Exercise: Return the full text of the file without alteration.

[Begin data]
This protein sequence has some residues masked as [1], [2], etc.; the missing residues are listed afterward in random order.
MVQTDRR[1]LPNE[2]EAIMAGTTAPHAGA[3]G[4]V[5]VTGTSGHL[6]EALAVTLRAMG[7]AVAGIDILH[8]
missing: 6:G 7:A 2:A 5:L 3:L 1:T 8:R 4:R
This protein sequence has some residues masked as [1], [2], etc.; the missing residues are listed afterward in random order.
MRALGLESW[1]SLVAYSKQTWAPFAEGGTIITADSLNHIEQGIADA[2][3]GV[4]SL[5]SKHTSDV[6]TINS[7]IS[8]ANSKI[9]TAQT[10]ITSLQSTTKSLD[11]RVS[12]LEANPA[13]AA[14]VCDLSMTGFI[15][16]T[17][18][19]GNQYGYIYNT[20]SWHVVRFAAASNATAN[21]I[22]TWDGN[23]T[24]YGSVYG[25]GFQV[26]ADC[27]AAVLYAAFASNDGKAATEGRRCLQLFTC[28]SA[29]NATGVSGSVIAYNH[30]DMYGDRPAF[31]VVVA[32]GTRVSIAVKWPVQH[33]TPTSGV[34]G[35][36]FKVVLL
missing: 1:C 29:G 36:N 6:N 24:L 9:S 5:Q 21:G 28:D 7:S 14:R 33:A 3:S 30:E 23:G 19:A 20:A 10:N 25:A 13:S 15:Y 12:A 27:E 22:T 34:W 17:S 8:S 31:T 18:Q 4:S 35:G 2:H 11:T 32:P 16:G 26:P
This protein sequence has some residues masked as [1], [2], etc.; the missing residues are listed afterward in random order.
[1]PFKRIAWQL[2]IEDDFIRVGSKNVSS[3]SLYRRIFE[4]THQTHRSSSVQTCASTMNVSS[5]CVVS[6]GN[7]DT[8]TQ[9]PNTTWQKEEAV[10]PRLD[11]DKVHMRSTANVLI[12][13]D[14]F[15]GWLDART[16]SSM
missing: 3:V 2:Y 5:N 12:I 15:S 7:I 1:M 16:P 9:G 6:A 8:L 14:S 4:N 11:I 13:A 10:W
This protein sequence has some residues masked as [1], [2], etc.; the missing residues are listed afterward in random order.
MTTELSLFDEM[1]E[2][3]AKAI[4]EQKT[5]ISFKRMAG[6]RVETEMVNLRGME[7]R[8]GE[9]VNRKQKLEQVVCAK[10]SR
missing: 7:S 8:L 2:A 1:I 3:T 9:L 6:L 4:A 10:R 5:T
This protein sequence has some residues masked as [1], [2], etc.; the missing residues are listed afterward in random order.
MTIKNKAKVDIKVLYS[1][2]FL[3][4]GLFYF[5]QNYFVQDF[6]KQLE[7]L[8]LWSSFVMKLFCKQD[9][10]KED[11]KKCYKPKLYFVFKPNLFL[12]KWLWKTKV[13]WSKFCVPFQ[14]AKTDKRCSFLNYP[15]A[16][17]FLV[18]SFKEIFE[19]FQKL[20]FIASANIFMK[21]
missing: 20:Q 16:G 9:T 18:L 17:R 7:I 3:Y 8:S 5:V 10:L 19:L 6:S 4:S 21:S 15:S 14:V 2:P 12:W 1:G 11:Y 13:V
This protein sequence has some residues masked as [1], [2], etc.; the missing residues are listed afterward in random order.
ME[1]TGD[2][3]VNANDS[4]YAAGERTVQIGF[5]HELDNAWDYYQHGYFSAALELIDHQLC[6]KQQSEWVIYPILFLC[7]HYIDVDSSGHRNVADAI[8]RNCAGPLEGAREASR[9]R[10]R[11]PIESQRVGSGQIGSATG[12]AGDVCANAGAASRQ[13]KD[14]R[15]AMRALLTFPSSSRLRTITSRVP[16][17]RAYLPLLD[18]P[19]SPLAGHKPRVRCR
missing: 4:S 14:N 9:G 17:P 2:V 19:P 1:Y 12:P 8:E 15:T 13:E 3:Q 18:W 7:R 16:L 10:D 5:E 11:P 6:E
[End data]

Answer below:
This protein sequence has some residues masked as [1], [2], etc.; the missing residues are listed afterward in random order.
MVQTDRR[1]LPNE[2]EAIMAGTTAPHAGA[3]G[4]V[5]VTGTSGHL[6]EALAVTLRAMG[7]AVAGIDILH[8]
missing: 6:G 7:A 2:A 5:L 3:L 1:T 8:R 4:R
This protein sequence has some residues masked as [1], [2], etc.; the missing residues are listed afterward in random order.
MRALGLESW[1]SLVAYSKQTWAPFAEGGTIITADSLNHIEQGIADA[2][3]GV[4]SL[5]SKHTSDV[6]TINS[7]IS[8]ANSKI[9]TAQT[10]ITSLQSTTKSLD[11]RVS[12]LEANPA[13]AA[14]VCDLSMTGFI[15][16]T[17][18][19]GNQYGYIYNT[20]SWHVVRFAAASNATAN[21]I[22]TWDGN[23]T[24]YGSVYG[25]GFQV[26]ADC[27]AAVLYAAFASNDGKAATEGRRCLQLFTC[28]SA[29]NATGVSGSVIAYNH[30]DMYGDRPAF[31]VVVA[32]GTRVSIAVKWPVQH[33]TPTSGV[34]G[35][36]FKVVLL
missing: 1:C 29:G 36:N 6:N 24:L 9:S 5:Q 21:G 28:D 7:S 14:R 33:A 3:S 30:E 23:G 19:A 20:A 10:N 25:A 13:S 15:Y 12:A 27:E 22:T 34:W 17:S 8:S 31:T 18:Q 4:S 35:G 2:H 11:T 32:P 16:G 26:P
This protein sequence has some residues masked as [1], [2], etc.; the missing residues are listed afterward in random order.
[1]PFKRIAWQL[2]IEDDFIRVGSKNVSS[3]SLYRRIFE[4]THQTHRSSSVQTCASTMNVSS[5]CVVS[6]GN[7]DT[8]TQ[9]PNTTWQKEEAV[10]PRLD[11]DKVHMRSTANVLI[12][13]D[14]F[15]GWLDART[16]SSM
missing: 3:V 2:Y 5:N 12:I 15:S 7:I 1:M 16:P 9:G 6:A 8:L 14:S 4:N 11:I 13:A 10:W
This protein sequence has some residues masked as [1], [2], etc.; the missing residues are listed afterward in random order.
MTTELSLFDEM[1]E[2][3]AKAI[4]EQKT[5]ISFKRMAG[6]RVETEMVNLRGME[7]R[8]GE[9]VNRKQKLEQVVCAK[10]SR
missing: 7:S 8:L 2:A 1:I 3:T 9:L 6:L 4:A 10:R 5:T
This protein sequence has some residues masked as [1], [2], etc.; the missing residues are listed afterward in random order.
MTIKNKAKVDIKVLYS[1][2]FL[3][4]GLFYF[5]QNYFVQDF[6]KQLE[7]L[8]LWSSFVMKLFCKQD[9][10]KED[11]KKCYKPKLYFVFKPNLFL[12]KWLWKTKV[13]WSKFCVPFQ[14]AKTDKRCSFLNYP[15]A[16][17]FLV[18]SFKEIFE[19]FQKL[20]FIASANIFMK[21]
missing: 20:Q 16:G 9:T 18:L 17:R 7:I 3:Y 8:S 5:V 10:L 19:L 6:S 4:S 21:S 15:S 14:V 2:P 12:W 1:G 11:Y 13:V
This protein sequence has some residues masked as [1], [2], etc.; the missing residues are listed afterward in random order.
ME[1]TGD[2][3]VNANDS[4]YAAGERTVQIGF[5]HELDNAWDYYQHGYFSAALELIDHQLC[6]KQQSEWVIYPILFLC[7]HYIDVDSSGHRNVADAI[8]RNCAGPLEGAREASR[9]R[10]R[11]PIESQRVGSGQIGSATG[12]AGDVCANAGAASRQ[13]KD[14]R[15]AMRALLTFPSSSRLRTITSRVP[16][17]RAYLPLLD[18]P[19]SPLAGHKPRVRCR
missing: 4:S 14:N 9:G 17:P 2:V 19:P 1:Y 12:P 8:E 15:T 13:E 3:Q 18:W 7:R 16:L 10:D 5:E 11:P 6:E